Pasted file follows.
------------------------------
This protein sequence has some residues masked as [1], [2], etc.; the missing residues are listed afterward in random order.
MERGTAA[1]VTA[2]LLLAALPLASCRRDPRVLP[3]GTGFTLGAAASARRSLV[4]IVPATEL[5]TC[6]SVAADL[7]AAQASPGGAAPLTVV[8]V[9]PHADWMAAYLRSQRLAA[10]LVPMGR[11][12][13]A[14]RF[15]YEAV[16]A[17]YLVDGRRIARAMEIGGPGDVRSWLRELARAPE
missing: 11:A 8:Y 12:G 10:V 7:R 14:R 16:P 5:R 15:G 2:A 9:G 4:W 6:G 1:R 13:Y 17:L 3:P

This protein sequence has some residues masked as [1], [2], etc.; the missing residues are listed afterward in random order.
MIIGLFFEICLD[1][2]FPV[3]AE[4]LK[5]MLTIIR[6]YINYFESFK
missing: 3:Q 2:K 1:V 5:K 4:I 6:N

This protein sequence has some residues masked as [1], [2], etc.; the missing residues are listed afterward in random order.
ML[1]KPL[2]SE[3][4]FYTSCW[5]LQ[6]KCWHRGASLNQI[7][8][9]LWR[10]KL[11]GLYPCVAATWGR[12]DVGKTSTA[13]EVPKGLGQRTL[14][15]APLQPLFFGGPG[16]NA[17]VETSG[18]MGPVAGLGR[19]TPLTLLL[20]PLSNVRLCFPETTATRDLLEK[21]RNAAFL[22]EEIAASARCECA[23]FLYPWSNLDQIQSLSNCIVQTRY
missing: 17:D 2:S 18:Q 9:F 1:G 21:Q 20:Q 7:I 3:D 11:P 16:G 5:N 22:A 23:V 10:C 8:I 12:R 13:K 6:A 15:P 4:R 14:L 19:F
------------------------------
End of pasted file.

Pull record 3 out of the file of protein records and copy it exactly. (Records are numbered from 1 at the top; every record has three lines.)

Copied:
This protein sequence has some residues masked as [1], [2], etc.; the missing residues are listed afterward in random order.
ML[1]KPL[2]SE[3][4]FYTSCW[5]LQ[6]KCWHRGASLNQI[7][8][9]LWR[10]KL[11]GLYPCVAATWGR[12]DVGKTSTA[13]EVPKGLGQRTL[14][15]APLQPLFFGGPG[16]NA[17]VETSG[18]MGPVAGLGR[19]TPLTLLL[20]PLSNVRLCFPETTATRDLLEK[21]RNAAFL[22]EEIAASARCECA[23]FLYPWSNLDQIQSLSNCIVQTRY
missing: 17:D 2:S 18:Q 9:F 1:G 21:Q 20:Q 7:I 3:D 11:P 16:G 5:N 22:A 23:V 10:C 8:I 12:R 13:K 6:A 15:P 4:R 14:L 19:F